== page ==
Museum on the move
Palais Schönborn on Laudongasse has been home to the Austrian Museum of Folk Life and Folk Art since 1917. Now preparations are underway for the long overdue renovation of the Baroque garden residence.
Today, director Matthias Beitl has invited us to talk about his museum, its future and its role in the 8th district. Climbing a narrowspiral staircase, we are rewarded with a beautiful view of the adjacent park. The shabby chic of the conservatory, which now houses Café Hildebrandt, and the rambler roses lend the ensemble a unique charm.
Beitl is looking forward to the extensive renovation, scheduled to start in 2024 and projected to cost 25 million euros. ‘We are glad it is finally happening because the building really is in a bad state,’ he says. Having worked as a stagehand at rock concerts as a student, he is well aware of the logistic challenges involved. ‘I worked at the legendary 1994 Rolling Stones concert but my highlight was the U2 concert in Sarajevo after the Bosnian war – I was in charge of setting up the stage. It was an unforgettable experience for everyone involved. In fact, the crew recently celebrated the 25-year anniversary here in Vienna. This job definitely taught me quick problem-solving skills and a nothing-is-impossible attitude.’
But back to the present – and the future. ‘After the renovation, we want to open up even more. We want to bring our collection and the regional aspect together in a European context. We see ourselves as a museum of culture that reflects society and we want to evolve into a community museum,’ Beitl explains. ‘Everyday life and culture is a key part of our work. And we want to engage more with young people.’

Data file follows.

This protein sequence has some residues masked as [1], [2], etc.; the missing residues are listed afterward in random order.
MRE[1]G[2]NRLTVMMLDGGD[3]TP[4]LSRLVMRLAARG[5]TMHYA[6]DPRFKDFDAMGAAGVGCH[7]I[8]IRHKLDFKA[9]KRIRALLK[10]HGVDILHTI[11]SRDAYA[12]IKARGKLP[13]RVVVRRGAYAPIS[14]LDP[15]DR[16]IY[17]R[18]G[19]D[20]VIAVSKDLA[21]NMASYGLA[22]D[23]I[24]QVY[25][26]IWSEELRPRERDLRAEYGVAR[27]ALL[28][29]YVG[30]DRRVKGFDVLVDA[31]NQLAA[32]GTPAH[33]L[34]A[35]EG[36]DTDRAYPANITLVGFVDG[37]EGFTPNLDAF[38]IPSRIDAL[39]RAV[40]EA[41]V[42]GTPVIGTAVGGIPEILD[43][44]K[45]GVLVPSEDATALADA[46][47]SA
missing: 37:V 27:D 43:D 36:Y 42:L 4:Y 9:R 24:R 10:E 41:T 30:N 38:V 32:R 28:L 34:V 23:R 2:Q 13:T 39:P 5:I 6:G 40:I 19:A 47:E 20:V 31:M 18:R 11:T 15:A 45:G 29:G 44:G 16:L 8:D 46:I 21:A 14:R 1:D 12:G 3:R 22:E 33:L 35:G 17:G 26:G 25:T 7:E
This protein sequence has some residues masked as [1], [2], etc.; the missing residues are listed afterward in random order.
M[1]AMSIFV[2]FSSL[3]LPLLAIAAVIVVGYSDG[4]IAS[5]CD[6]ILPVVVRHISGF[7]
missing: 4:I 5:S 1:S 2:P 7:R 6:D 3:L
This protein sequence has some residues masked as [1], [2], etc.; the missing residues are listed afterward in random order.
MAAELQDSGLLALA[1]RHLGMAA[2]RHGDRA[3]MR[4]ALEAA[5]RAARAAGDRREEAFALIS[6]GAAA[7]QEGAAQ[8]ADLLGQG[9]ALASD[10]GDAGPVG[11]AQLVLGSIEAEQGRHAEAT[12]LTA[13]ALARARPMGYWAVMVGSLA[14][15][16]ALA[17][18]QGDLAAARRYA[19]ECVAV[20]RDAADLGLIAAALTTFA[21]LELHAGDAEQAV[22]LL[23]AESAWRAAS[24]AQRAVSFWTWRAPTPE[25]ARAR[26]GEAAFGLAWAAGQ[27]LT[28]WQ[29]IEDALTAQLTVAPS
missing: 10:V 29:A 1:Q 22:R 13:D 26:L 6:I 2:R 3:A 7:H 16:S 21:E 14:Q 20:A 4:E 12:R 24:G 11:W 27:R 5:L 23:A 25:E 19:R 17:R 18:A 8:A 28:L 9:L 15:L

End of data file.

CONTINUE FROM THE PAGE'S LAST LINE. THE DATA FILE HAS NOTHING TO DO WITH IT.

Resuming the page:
‘We also take a different approach to collaborations. We want to encourage public participation in the museum and vice versa. It is crucial for us to be actively involved in events like the dotdotdot film festival and we will definitely continue to pursue this strategy. A big problem of Austrian museums is that they are very hierarchical. It is time for them as institutions to adapt to society. This is also why we like to be part of events such as the re:pair festival.’ ‘During the closure, we plan to set up a home base not far from the museum. We will use this time to work on our collections and advance our research.’
For now, though, the museum remains open, and will also be the venue of several soy-related events in 2023. Why soy? Because the story of soy’s global success actually began at the 1873 World Fair in Vienna where Japan first presented the soybean to the Western world. Incidentally, first cultivation trials were carried out in the gardens of Palais Schönborn. Energy has been the dominant issue in recent months. Two exhibitions approach it from very different points of view. ‘Oil Rush and Hutsuls Cult’ looks back on oil production at the periphery of the Habsburg empire around 1900, while ‘From Zwentendorf to CO2’ (starting on 20 January 2023) traces the beginnings of the modern environmental movement in Austria in the 1970s and 80s. Both exhibitions run until 26 March 2023.